THOUGHT vs. thought

A lot of misunderstanding about the idea of “thought” pervades our work in the Three Principles. I’d like to draw a very clear distinction.

When people talk about “thought” in terms of what we have thought, the content of our thinking, we are not talking about the Principle of Thought. The Principle of Thought describes the formless energy (described by the Principle MIND) that flows through all life, our life, that empowers us to create “thoughts”. THOUGHT is energy, the spiritual, creative force of generating ideas about life. Once we have used that energy to form our own ideas, our particular “thoughts” look real to us while they are our minds, a fact described by the Principle CONSCIOUSNESS, the power to be aware of what we see in our mind’s eye.

Quite often, people who understand this distinction might refer to each person’s individual thoughts as “just a thought,” without any realization of how dismissive and insulting that might sound to someone who did NOT understand the Principle of THOUGHT. I remember clearly the first time someone said this to me, early on years ago when I was really looking to grasp the profound nature of seeing THOUGHT as a power, a formless energy that set me free to create my own life and navigate it, free from external pressure. At a time when I was struggling to step into the unknown, and expressing doubts, a woman I knew casually said, “Oh, that’s just a thought. Let it go!” In the state of mind I was in, that left me infuriated and frustrated. It didn’t matter to me at that moment that what she said was true, because it was only true for anyone who has seen deeply enough not to take thought content seriously. At that moment, it felt like I was being judged and found wanting. I see-sawed between fearing that I was wrong and stupid to be upset and thinking that she was just mean-spirited and didn’t understand me at all.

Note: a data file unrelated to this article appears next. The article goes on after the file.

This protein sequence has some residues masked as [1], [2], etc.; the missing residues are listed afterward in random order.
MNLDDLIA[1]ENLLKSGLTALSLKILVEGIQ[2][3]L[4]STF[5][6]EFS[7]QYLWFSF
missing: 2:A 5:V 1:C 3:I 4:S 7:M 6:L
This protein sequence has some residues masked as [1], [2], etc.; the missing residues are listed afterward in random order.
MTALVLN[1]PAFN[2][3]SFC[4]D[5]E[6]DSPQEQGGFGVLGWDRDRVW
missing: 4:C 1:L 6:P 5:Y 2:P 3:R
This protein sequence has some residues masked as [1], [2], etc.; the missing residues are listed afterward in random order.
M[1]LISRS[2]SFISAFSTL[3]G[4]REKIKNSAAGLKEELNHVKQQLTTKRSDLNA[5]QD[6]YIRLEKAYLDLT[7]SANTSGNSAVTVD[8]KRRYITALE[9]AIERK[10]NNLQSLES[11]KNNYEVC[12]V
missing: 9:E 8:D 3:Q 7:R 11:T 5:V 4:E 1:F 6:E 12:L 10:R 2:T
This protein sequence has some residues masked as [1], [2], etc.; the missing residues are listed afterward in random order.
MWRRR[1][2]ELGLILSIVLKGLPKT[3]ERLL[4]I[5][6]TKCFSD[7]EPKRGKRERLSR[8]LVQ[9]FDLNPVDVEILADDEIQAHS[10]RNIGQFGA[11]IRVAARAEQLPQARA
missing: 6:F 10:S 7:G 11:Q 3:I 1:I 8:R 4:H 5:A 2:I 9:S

Once I saw more deeply, I realized for myself that when people have upsetting, doubt-filled thoughts, those thoughts are a temporary reality, but knowing they are thoughts coming from within our own minds, they don’t seem important. They, like all thoughts, are understood to be transitory, part of the flow of ideas that create our moment-to-moment experience of life. We know for ourselves that they are “just thoughts,” images we’ve created. When we know it for ourselves, we know not to take any particular thoughts seriously; we know we are always thinking; we know we can think for ourselves; we know we can turn our backs on thoughts that are bringing us into dark emotional places and quiet our minds and think again.

But, here’s what’s important, WE know it from our own insights. No one can tell us something is “just a thought” because, until we see it for ourselves, it looks like an important reality that consumes our awareness while those thoughts are on our minds.

What I have been humbled, again and again, to learn over the 30+ years I have been involved in this work is that everyone can see this for themselves because all human beings are innately resilient and spiritually whole, no matter where our thoughts have taken us in life. But no one can make another person see it. Our role is to show love and respect for people and to truly see the humanity in them, the health and wholeness in them, to see that, regardless of their habitual thinking or their lack of seeing their own power to think, they are intrinsically and simply complete human beings. As people come to peace and quiet in the presence of unconditional love and respect, we can count on their own wisdom to start to surface, and for insights to bubble up. They set themselves free. And then we can celebrate that with them and explain it so that the logic of it is clear and they incrementally gain confidence in their own wise insights.

That is why, in the world of our work, clients often say we “didn’t do that much.” That’s the joy of it. There isn’t that much to do because wisdom is the coin of the realm, shared by all. We may have beckoned to it, but the clients welcomed it and made it their companion and guide.

 

 

 

 

 

 

Why. Bad. Things.

Virtually every day, I’m asked some form of this question:

“Why do bad things happen?”